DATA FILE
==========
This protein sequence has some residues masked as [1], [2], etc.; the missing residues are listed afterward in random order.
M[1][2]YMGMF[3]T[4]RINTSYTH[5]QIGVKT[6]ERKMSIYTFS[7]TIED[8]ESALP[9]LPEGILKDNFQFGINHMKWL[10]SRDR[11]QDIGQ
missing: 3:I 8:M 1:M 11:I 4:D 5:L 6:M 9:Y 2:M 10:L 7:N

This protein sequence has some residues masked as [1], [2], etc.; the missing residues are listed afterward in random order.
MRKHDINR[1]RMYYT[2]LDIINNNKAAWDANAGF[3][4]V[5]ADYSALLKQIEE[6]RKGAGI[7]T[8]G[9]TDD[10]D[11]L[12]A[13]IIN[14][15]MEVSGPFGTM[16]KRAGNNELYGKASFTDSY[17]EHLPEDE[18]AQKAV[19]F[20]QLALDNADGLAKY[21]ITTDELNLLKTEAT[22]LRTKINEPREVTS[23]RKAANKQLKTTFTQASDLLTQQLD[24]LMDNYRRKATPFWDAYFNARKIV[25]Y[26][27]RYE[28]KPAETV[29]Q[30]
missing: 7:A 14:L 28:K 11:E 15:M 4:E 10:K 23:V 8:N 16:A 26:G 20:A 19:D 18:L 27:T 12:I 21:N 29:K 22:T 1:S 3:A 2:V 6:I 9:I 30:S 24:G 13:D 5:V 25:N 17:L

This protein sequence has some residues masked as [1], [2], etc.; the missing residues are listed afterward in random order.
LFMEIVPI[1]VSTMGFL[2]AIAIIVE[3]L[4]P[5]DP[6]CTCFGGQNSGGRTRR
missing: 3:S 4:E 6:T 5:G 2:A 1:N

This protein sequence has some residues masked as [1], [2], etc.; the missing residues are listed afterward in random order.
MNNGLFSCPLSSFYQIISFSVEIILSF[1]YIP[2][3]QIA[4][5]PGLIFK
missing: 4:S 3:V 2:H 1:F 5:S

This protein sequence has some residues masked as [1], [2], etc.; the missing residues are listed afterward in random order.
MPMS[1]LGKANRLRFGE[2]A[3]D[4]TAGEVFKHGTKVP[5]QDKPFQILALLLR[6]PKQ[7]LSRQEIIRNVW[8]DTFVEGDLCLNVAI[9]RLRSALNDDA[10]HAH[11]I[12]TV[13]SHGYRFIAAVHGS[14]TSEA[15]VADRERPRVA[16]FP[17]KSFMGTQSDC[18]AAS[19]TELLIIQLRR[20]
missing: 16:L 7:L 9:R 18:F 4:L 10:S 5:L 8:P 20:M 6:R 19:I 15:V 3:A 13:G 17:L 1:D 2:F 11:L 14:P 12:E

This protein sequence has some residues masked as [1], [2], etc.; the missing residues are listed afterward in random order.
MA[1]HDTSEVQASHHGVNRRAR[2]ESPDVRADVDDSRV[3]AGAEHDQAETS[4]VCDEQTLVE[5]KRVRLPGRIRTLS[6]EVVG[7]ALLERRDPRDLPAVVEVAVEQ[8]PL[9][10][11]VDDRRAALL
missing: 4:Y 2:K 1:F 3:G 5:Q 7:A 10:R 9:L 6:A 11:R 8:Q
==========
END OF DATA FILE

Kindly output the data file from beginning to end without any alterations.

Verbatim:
This protein sequence has some residues masked as [1], [2], etc.; the missing residues are listed afterward in random order.
M[1][2]YMGMF[3]T[4]RINTSYTH[5]QIGVKT[6]ERKMSIYTFS[7]TIED[8]ESALP[9]LPEGILKDNFQFGINHMKWL[10]SRDR[11]QDIGQ
missing: 3:I 8:M 1:M 11:I 4:D 5:L 6:M 9:Y 2:M 10:L 7:N

This protein sequence has some residues masked as [1], [2], etc.; the missing residues are listed afterward in random order.
MRKHDINR[1]RMYYT[2]LDIINNNKAAWDANAGF[3][4]V[5]ADYSALLKQIEE[6]RKGAGI[7]T[8]G[9]TDD[10]D[11]L[12]A[13]IIN[14][15]MEVSGPFGTM[16]KRAGNNELYGKASFTDSY[17]EHLPEDE[18]AQKAV[19]F[20]QLALDNADGLAKY[21]ITTDELNLLKTEAT[22]LRTKINEPREVTS[23]RKAANKQLKTTFTQASDLLTQQLD[24]LMDNYRRKATPFWDAYFNARKIV[25]Y[26][27]RYE[28]KPAETV[29]Q[30]
missing: 7:A 14:L 28:K 11:E 15:M 4:E 10:K 23:V 8:N 16:A 26:G 20:A 19:D 18:L 27:T 12:I 21:N 29:K 22:T 1:S 3:A 2:V 6:I 9:I 30:S 24:G 13:D 5:V 25:N 17:L

This protein sequence has some residues masked as [1], [2], etc.; the missing residues are listed afterward in random order.
LFMEIVPI[1]VSTMGFL[2]AIAIIVE[3]L[4]P[5]DP[6]CTCFGGQNSGGRTRR
missing: 3:S 4:E 6:T 5:G 2:A 1:N

This protein sequence has some residues masked as [1], [2], etc.; the missing residues are listed afterward in random order.
MNNGLFSCPLSSFYQIISFSVEIILSF[1]YIP[2][3]QIA[4][5]PGLIFK
missing: 4:S 3:V 2:H 1:F 5:S

This protein sequence has some residues masked as [1], [2], etc.; the missing residues are listed afterward in random order.
MPMS[1]LGKANRLRFGE[2]A[3]D[4]TAGEVFKHGTKVP[5]QDKPFQILALLLR[6]PKQ[7]LSRQEIIRNVW[8]DTFVEGDLCLNVAI[9]RLRSALNDDA[10]HAH[11]I[12]TV[13]SHGYRFIAAVHGS[14]TSEA[15]VADRERPRVA[16]FP[17]KSFMGTQSDC[18]AAS[19]TELLIIQLRR[20]
missing: 16:L 7:L 9:R 18:F 4:L 10:S 5:L 8:P 20:M 6:R 19:I 15:V 3:A 13:G 17:L 1:D 2:F 11:L 14:P 12:E

This protein sequence has some residues masked as [1], [2], etc.; the missing residues are listed afterward in random order.
MA[1]HDTSEVQASHHGVNRRAR[2]ESPDVRADVDDSRV[3]AGAEHDQAETS[4]VCDEQTLVE[5]KRVRLPGRIRTLS[6]EVVG[7]ALLERRDPRDLPAVVEVAVEQ[8]PL[9][10][11]VDDRRAALL
missing: 4:Y 2:K 1:F 3:G 5:Q 7:A 10:R 9:L 6:A 11:R 8:Q